About 90 members will attend the 69th anniversary of the Pearl Harbor attack
POSTED: 01:30 a.m. HST, Dec 07, 2010
As a large number of Pearl Harbor survivors near or already in their 90s prepare to attend the 69th commemoration of the Dec. 7, 1941, attack today in Hawaii, members of the group decided to keep their national organization going a little longer.
Some board members with the Pearl Harbor Survivors Association had broached the possibility of calling the formal organization quits while still maintaining social gatherings.
Officials said the potential change came in recognizing that advancing age and dwindling membership made it difficult to run the nonprofit corporation.
But new national President William Muehleib said yesterday that the association, founded in 1958 and chartered by Congress in 1985, will keep going as long as members are able to perform required responsibilities. The association is holding its national convention in Hawaii.
TODAY'S EVENTSThe theme of this year's ceremony is "A Promise Fulfilled":
» 6-7 a.m.: Shuttle buses leave from Aloha Stadium Lower Halawa parking lot. (No public parking will be available at the Visitor Center.) Guests must be seated by 7:15 a.m.
» 7:40 a.m.: Ceremony begins, with Thomas Strickland, assistant secretary of Fish and Wildlife and Parks, as keynote speaker.
» 11 a.m. to 4 p.m.: USS Arizona Memorial tours
» 1:30-2:30 p.m.: USS Oklahoma Memorial Commemoration, Ford Island. Free shuttle departs every 15 minutes from the USS Bowfin Submarine Museum & Park.
» Security: Cameras allowed, but no camera bags, purses, handbags and/or other items that offer concealment. Bag storage available at Bowfin museum.
"We are going to continue (the association) until we no longer have the administrative ability to continue the requirements of a corporate structure or our charter. But now we can still do that," said Muehleib, 88, who survived the 1941 attack on Hickam Field.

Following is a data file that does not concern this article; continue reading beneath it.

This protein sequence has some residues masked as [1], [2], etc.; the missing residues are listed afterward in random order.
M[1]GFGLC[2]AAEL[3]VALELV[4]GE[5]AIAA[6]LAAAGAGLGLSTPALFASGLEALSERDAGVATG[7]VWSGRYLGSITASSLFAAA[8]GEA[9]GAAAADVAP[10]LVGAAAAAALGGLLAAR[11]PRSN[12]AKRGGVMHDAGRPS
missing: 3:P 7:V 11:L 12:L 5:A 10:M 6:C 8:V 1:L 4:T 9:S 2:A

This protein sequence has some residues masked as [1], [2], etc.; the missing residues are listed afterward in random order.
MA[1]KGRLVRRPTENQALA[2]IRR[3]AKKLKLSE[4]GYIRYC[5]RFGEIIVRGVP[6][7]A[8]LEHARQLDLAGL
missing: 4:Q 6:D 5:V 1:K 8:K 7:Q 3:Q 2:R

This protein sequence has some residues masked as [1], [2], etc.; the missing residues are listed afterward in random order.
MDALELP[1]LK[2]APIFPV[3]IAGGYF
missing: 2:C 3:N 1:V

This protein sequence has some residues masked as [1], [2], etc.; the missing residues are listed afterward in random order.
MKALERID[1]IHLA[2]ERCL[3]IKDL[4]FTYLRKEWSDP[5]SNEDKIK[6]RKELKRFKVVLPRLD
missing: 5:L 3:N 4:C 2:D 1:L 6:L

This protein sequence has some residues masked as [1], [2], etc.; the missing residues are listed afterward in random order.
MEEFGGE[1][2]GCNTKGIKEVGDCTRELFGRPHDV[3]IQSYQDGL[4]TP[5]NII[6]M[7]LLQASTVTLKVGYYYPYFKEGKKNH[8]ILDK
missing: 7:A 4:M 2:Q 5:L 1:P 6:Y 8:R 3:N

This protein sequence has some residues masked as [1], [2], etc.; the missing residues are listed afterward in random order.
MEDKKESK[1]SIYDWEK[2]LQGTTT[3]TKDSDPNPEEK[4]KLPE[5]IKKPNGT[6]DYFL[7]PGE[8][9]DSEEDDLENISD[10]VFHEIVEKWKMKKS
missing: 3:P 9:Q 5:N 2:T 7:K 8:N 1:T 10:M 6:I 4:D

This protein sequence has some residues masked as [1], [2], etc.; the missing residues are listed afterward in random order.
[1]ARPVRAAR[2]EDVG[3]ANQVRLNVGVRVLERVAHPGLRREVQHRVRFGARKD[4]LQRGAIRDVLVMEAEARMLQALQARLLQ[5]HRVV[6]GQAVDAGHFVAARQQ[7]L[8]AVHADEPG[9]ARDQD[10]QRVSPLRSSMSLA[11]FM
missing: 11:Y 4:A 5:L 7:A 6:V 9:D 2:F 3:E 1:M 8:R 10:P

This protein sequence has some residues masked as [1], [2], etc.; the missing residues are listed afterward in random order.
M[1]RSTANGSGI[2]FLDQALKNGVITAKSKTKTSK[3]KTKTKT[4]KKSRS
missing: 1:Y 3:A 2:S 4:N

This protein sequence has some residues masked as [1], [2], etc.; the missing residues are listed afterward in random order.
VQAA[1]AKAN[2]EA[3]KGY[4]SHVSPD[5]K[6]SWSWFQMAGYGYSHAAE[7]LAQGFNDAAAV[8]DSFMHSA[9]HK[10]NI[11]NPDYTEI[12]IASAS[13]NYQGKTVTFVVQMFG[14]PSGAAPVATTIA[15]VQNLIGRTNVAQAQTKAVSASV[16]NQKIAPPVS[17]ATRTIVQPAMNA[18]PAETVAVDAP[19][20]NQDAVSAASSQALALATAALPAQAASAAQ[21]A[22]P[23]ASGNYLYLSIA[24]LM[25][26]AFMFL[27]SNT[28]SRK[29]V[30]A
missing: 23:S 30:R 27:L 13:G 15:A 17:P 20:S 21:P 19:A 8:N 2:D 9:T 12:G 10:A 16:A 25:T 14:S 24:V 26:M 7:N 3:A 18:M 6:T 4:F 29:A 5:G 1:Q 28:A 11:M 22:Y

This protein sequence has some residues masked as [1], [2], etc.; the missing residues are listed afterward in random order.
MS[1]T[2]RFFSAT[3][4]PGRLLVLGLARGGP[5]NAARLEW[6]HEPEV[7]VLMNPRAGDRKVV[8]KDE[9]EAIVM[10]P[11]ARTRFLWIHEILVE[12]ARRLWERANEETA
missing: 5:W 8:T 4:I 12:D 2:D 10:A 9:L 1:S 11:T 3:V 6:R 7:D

Muehleib, who lives in Virginia Beach, Va., also emphasized that that is the situation "for the present."
"We still have that option (to dissolve) if we choose to take it. But we did not choose to take it," he said.
The survivors association is down to about 3,000 members from a high of about 28,000, Muehleib said. About 90 members attended yesterday's business meeting.
The group did decide to reduce eight districts nationally to four to save money.
About 200 Pearl Harbor survivors are attending today's commemoration of America's defense against the surprise Japanese attack, as well as the dedication of the National Park Service's new $56 million visitor center and museum.
The survivors association moved up its big convention in Hawaii, normally held every five years, by a year so members could be part of the Pearl Harbor Visitor Center opening. Only about 40 survivors attended the commemoration last year.
The survivors will participate in a "Walk of Honor" through a cordon of more than 100 armed forces and Park Service members.
Their age also brought a new urgency to return to Pearl Harbor. About 500 family members made the trip with them.
Eleven members of Muehleib's family are here for the commemoration.
Jack Rogo, 89, who as a Navy storekeeper on Ford Island helped transport the wounded, said he had planned to have about seven relatives with him.
The ceremony marks a return to the now-expanded visitor center grounds from the Navy's nearby Kilo Pier. About 3,000 chairs have been set up for the event.
Across the water at the Battleship Missouri Memorial, Honolulu police officer Karl Steininger, 48, who served as a New York City police officer on Sept. 11, 2001, is among a group of local service heroes nominated to ceremonially stitch a restorative Hawaii patch onto the National 9/11 Flag today on the fantail of the ship.
Left tattered after the collapse of the World Trade Center, the National 9/11 Flag is journeying across America and is being stitched back together with pieces of American flags from each state.
New York City firefighters arrived with the historic flag in Honolulu yesterday. The flag will be on display noon to 3 p.m. at the USS Missouri.
On 9/11, Steininger, on duty with the 104th Precinct, transported medical supplies to St. Vincent's Hospital. He was involved with the rescue, search and recovery efforts for a month.